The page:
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October 17th, 2010 #1
Learning to Draw Before Learning to Paint
I'm learning the fundamentals of drawing. I feel there is still more to learn such as rendering form and composition. I am eager to try oil painting. I have some supplies and a book for beginners that walks you through different projects (Oil Painting For Dummies) starting off with the basics (i.e. black and white and simple objects) working its way into more complex subjects with a limited palette. I really want to have the fundamentals down before I try it though. On the other hand I'm not sure how to determine at what point that is.
Unfortunately there is no exam on can take to give a quantitative result telling them if they know the fundamentals. So how does one know when they are ready to start learning to paint? Do you just know? Or just do it regardless because of your desire to try it? If you are in an art school you are told when you will start. I’m not in school so the decision is mine to make.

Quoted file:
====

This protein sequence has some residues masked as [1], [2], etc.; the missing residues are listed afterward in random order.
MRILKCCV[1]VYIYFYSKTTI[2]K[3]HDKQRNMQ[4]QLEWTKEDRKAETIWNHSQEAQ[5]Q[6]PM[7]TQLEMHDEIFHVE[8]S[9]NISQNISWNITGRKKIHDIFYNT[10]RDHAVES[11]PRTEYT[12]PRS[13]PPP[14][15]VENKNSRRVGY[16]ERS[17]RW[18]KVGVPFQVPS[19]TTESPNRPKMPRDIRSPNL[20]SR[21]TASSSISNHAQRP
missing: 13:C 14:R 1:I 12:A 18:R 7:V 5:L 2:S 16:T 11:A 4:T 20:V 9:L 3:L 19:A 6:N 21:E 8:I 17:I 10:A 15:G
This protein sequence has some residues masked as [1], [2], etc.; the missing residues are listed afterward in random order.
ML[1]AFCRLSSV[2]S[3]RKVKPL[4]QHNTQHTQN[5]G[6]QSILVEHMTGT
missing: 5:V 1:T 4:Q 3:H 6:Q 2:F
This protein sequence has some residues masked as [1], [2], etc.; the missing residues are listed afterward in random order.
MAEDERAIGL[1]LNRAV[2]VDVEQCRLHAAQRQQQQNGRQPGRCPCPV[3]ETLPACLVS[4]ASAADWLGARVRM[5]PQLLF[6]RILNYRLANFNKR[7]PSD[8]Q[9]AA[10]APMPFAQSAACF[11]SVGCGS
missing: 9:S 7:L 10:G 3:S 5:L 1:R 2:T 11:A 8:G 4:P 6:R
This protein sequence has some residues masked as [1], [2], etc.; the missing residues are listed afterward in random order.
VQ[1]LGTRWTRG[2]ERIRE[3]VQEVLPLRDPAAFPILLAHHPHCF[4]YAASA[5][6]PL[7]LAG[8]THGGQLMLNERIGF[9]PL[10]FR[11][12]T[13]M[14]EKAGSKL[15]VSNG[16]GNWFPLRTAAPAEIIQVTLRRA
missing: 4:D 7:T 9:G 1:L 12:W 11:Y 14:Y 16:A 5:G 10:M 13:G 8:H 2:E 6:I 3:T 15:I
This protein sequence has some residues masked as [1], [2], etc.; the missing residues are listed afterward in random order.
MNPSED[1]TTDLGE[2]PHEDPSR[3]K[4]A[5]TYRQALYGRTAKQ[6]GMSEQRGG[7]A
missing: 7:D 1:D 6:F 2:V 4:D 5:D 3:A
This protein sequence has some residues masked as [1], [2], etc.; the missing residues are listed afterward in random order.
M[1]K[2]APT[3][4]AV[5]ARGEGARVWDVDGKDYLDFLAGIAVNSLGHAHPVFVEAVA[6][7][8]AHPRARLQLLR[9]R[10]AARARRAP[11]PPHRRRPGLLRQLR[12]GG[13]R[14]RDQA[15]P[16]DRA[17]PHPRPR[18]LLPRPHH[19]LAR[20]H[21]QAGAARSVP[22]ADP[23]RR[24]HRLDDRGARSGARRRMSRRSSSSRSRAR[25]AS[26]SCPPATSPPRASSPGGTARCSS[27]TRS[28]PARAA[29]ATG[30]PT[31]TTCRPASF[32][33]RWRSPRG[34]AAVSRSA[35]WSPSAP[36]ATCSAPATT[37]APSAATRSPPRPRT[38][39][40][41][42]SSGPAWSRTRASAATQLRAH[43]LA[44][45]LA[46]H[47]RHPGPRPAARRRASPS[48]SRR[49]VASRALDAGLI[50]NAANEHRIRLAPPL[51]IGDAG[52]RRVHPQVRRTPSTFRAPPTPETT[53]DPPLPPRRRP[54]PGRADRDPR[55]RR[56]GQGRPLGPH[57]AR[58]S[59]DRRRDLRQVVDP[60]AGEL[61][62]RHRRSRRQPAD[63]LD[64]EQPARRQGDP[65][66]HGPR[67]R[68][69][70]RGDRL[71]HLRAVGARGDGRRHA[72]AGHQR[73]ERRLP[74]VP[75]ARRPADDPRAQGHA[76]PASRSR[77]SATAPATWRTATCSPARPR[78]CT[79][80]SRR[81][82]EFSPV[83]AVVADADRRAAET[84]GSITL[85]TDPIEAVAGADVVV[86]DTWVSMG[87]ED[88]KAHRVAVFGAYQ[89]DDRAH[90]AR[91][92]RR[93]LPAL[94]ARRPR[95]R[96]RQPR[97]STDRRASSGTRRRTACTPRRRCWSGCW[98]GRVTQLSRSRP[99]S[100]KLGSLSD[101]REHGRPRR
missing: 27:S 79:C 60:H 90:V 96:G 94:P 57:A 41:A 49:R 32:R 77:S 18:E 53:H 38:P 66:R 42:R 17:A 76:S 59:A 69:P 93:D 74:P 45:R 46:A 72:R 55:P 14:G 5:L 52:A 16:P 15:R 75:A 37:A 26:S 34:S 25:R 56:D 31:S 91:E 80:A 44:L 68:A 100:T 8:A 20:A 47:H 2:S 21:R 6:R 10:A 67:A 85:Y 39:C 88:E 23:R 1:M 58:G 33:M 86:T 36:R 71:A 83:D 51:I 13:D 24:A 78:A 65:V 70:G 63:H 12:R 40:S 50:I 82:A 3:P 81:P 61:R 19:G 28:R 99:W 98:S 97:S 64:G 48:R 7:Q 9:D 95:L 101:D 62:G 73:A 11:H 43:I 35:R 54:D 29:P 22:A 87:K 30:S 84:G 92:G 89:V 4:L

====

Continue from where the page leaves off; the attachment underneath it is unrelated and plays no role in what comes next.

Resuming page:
I just don't want to waste valuable time up learning to paint if I'm just going to spin my wheels and struggle because I didn't put the time in learning to draw. I'm doing this for fun but take it seriously. There is no rush to learn in order to get a job in the field or anything like that. I'm enjoying the process of learning drawing but would like to explore oil painting some day.
Anyone with experience in this area please feel free to comment. My sketchbook has pretty much everything I've done up to this point. I welcome honest feedback and would like suggestions on what to do to improve my skills in the fundamentals area.
"A journey of a thousand miles begins with a single step." -- Confucius
Hide this ad by registering as a memberOctober 17th, 2010 #2
I suggest you check out practice and science of drawing by Harold Speed. In his opinion new students should practice mass drawing and line drawing simultaneously until they become overall proficient in drawing. In other words trying to figure out same simple objects in black and white paint and pencil would probably be good for your progress.
I'm not one to speak really, I just enjoy mass drawing so much more I always neglect the line drawing side of things. Besides, if you're that eager to try the paints, why not indulge yourself at least partly just to keep the learning process fun?